Given that (A) counterparties may be regular participants in financial markets and have their own views on these topics; (B) counterparties may not wish to discuss their views on these topics with Deutsche Bank; (C) counterparties may choose to execute through channels with no or little human interaction trade by trade; and (D) the concept of a Large Trade is relative, a majority of Large Trades may be executed without any such discussions. If a counterparty contemplates that the transaction or set of transactions it is proposing to enter with Deutsche Bank may constitute a Large Trade it should seek to initiate a pro-active discussion on these matters with its Deutsche Bank contacts if it would like to discuss these matters further.

V. Benchmarks

Benchmark rates, or fixes, may be compiled by a benchmark administrator from live trade data, comprised of either tradeable quotes or traded transaction prices sourced from specific trading venues during a specified determination period known as the fixing window. A contribution to such a benchmark is sometimes referred to as a passive submission to the benchmark.

Benchmark rates may also be published by central banks, or compiled from dealer surveys, either in the ordinary course or as a fall back in the event that the ordinary course source for the benchmark rate is not available. Deutsche Bank may participate in dealer surveys.

In the event that Deutsche Bank both acts as a submitter and transacts in relation to a benchmark, Deutsche Bank has established controls reasonably designed to mitigate or avoid potential conflicts of interest.

Transactions whose pricing is set by reference to a benchmark give rise to particular risk management concerns because Deutsche Bank, as a market maker, will be obligated to execute at a price that is not known at the time of trade.

Risk management practices and Deutsche Bank’s other ordinary course activities (including sourcing liquidity for other customer orders that are unrelated to a benchmark fixing, or acting as a market maker or engaging in risk management activities) will often result in the execution of hedging transactions before and during the fixing window, which may impact the ultimate benchmark fixing and may also impact pricing, volume and volatility in related markets.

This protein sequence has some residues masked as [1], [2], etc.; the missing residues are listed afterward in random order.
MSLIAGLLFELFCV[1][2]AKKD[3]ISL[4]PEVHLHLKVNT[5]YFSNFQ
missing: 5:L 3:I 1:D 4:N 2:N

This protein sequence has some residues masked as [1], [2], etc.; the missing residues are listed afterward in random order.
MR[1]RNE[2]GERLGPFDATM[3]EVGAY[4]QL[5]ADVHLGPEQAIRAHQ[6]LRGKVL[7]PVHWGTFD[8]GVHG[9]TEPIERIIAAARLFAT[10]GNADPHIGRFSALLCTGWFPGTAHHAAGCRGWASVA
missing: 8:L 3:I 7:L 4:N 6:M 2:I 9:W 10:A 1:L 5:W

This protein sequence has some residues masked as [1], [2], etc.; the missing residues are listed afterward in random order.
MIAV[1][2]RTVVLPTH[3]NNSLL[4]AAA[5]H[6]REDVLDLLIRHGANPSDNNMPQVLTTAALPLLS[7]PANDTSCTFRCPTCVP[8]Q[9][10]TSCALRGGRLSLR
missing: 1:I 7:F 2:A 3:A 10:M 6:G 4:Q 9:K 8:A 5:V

VI. Customer information

Protecting the confidentiality and security of customer information is an important part of how Deutsche Bank conducts its business. Deutsche Bank has reasonable controls that are designed to protect a customer’s confidential information. However, counterparties should understand that Deutsche Bank does make use of some information contained in trade requests in order to facilitate the execution of and risk manage the transactions themselves.

Specifically, Deutsche Bank may use the economic terms of a trade request (but not the counterparty’s identity) to test liquidity and/or execute trades with one or more third parties (including interdealer brokers) in order to source liquidity.

Deutsche Bank may also use the economic terms of various transactions (including factors relating to market, liquidity and credit risk) on a portfolio, individual trade or other basis to evaluate and execute risk-mitigating transactions. To facilitate this activity, subject to internal controls and compliance with applicable law and regulation, Deutsche Bank may internally share economic terms relating to a transaction with persons acting in a sales or trading capacity for Deutsche Bank (or one of its agents).

Deutsche Bank may also use economic information in its pricing methodology, as long as such usage is not designed or intended to disadvantage a customer.

Deutsche Bank analyses transaction data on an individual and aggregate basis for a variety of purposes, including counterparty risk management, sales coverage, and customer relationship management, to inform its overall market views and pricing and to tailor the provision of products and services to counterparties. Deutsche Bank may introduce such data to a third party vendor in an aggregated form for the purposes of benchmarking its performance.